'Moderates' V. Madisonians: Some Excitable People Want You to Find the Federalist Society Frightening. Stay Calm

By Will, George F. | Newsweek, May 14, 2001 | Go to article overview
Save to active project

'Moderates' V. Madisonians: Some Excitable People Want You to Find the Federalist Society Frightening. Stay Calm


Will, George F., Newsweek


During the Second World War the allies used "bomber streams," sending so many bombers so rapidly over a particular point on the ground--sometimes 40 or more per minute--that German air defenses were overwhelmed by the profusion of targets. Now comes, for a similar reason, President Bush's "judicial-nominee streams," as he begins trying to fill, in the teeth of flak from Senate Democrats, 101 vacancies on federal courts.

So it is time NEWSWEEK readers became acquainted with a tentacle of the Vast Right-Wing Conspiracy that may hitherto have escaped their notice, but that recently has been in the news and soon will be even more so. Actually, it is about as conspiratorial as a steam calliope: its members sometimes even wear identifying neckties, emblazoned with little silhouettes of James Madison. On a single day a few weeks ago the society was the subject of stories in The Washington Post ("Federalist Society Becomes a Force in Washington") and on The New York Times's front page ("A Conservative Legal Group Thrives in Bush's Washington"--how is that for a revelation?).

The society, which is indeed an important source of appointees for Bush's administration, has 25,000 members nationally and a well-staffed Washington office. The society sponsors a full calendar of conferences on legal topics, but unlike the liberal (on abortion, gun control, racial preferences, etc.) American Bar Association, does not take stands on policy questions. The society resulted from spontaneous combustion in the nation's law schools among students discontented with the prevailing liberal orthodoxies of professors like... well, consider Bruce Ackerman.

An excitable academic at Yale's law school, Ackerman will be a prominent voice in the chorus claiming to represent moderation against the "extremism" of Bush's nominees. To rally the forces of moderation, as he understands it, he may lobby Democratic senators, who may not be familiar with his flamboyant theorizing. A measure of his moderation is his argument that the Senate should refuse to confirm any Supreme Court nominees "until the American people return to the polls in 2004." Ackerman dislikes the outcome of the 2000 election, and of all the Florida recounts, and he especially dislikes the U.S. Supreme Court's role in preventing Florida's Supreme Court from making Al Gore president.

He approvingly cites the action of the Senate after Lincoln was assassinated, an event Ackerman considers analogous to Florida's voting against Gore. The Senate said that because John Wilkes Booth, not the voters, had made Andrew Johnson president, retiring justices should not be replaced, and they were not.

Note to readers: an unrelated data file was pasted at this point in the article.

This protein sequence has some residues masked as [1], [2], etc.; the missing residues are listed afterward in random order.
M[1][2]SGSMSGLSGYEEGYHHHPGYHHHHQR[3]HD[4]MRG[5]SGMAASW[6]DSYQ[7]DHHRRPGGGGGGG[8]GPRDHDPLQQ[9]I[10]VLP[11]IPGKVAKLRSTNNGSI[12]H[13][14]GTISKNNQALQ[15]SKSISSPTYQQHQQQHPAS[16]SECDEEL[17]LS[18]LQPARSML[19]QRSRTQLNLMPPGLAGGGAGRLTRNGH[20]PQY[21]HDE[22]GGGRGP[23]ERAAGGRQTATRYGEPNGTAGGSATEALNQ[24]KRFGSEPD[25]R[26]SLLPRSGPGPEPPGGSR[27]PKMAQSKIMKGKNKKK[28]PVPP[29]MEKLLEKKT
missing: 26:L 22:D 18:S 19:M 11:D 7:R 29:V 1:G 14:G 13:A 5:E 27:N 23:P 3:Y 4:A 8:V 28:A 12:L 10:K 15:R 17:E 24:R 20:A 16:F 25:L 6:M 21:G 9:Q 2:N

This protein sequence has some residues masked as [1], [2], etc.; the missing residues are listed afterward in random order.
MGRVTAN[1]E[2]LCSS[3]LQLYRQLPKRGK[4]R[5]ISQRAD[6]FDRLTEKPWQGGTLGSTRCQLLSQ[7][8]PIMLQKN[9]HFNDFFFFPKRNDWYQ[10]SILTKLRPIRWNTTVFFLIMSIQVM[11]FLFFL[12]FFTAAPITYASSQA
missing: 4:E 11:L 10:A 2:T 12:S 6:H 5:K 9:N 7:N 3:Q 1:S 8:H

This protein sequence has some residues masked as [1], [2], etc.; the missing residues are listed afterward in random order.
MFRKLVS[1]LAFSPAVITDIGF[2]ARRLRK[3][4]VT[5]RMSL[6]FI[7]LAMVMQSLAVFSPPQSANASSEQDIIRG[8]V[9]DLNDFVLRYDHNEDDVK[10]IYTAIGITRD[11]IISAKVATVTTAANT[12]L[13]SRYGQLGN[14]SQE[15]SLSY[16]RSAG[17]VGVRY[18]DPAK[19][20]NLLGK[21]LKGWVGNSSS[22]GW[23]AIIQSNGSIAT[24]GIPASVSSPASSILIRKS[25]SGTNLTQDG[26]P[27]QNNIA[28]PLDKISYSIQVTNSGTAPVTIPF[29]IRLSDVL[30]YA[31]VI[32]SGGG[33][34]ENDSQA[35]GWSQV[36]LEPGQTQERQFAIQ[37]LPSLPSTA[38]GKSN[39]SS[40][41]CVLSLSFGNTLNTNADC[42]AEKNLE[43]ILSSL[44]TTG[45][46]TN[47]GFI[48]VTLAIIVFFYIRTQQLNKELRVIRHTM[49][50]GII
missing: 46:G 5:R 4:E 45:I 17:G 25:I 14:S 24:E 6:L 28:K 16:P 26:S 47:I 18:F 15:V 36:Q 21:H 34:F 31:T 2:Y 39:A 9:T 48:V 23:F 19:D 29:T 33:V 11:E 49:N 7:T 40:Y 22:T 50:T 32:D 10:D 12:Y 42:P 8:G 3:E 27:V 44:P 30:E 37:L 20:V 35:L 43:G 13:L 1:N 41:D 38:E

Given that Ackerman is not bashful about reading judges less radical than he is out of the jurisprudential "mainstream," consider Ackerman's moderation as expressed in his theory that the Constitution can be amended without reference to the two ways of amending stipulated in Article V (by two thirds of both houses of Congress and three quarters of the states, or by a constitutional convention).

The rest of this article is only available to active members of Questia

Sign up now for a free, 1-day trial and receive full access to:

  • Questia's entire collection
  • Automatic bibliography creation
  • More helpful research tools like notes, citations, and highlights
  • Ad-free environment

Already a member? Log in now.

Notes for this article

Add a new note
If you are trying to select text to create highlights or citations, remember that you must now click or tap on the first word, and then click or tap on the last word.
Loading One moment ...
Project items
Notes
Cite this article

Cited article

Style
Citations are available only to our active members.
Sign up now to cite pages or passages in MLA, APA and Chicago citation styles.

Cited article

'Moderates' V. Madisonians: Some Excitable People Want You to Find the Federalist Society Frightening. Stay Calm
Settings

Settings

Typeface
Text size Smaller Larger
Search within

Search within this article

Look up

Look up a word

  • Dictionary
  • Thesaurus
Please submit a word or phrase above.
Print this page

Print this page

Why can't I print more than one page at a time?

While we understand printed pages are helpful to our users, this limitation is necessary to help protect our publishers' copyrighted material and prevent its unlawful distribution. We are sorry for any inconvenience.
Full screen

matching results for page

Cited passage

Style
Citations are available only to our active members.
Sign up now to cite pages or passages in MLA, APA and Chicago citation styles.

Cited passage

Welcome to the new Questia Reader

The Questia Reader has been updated to provide you with an even better online reading experience.  It is now 100% Responsive, which means you can read our books and articles on any sized device you wish.  All of your favorite tools like notes, highlights, and citations are still here, but the way you select text has been updated to be easier to use, especially on touchscreen devices.  Here's how:

1. Click or tap the first word you want to select.
2. Click or tap the last word you want to select.

OK, got it!

Thanks for trying Questia!

Please continue trying out our research tools, but please note, full functionality is available only to our active members.

Your work will be lost once you leave this Web page.

For full access in an ad-free environment, sign up now for a FREE, 1-day trial.

Already a member? Log in now.

Are you sure you want to delete this highlight?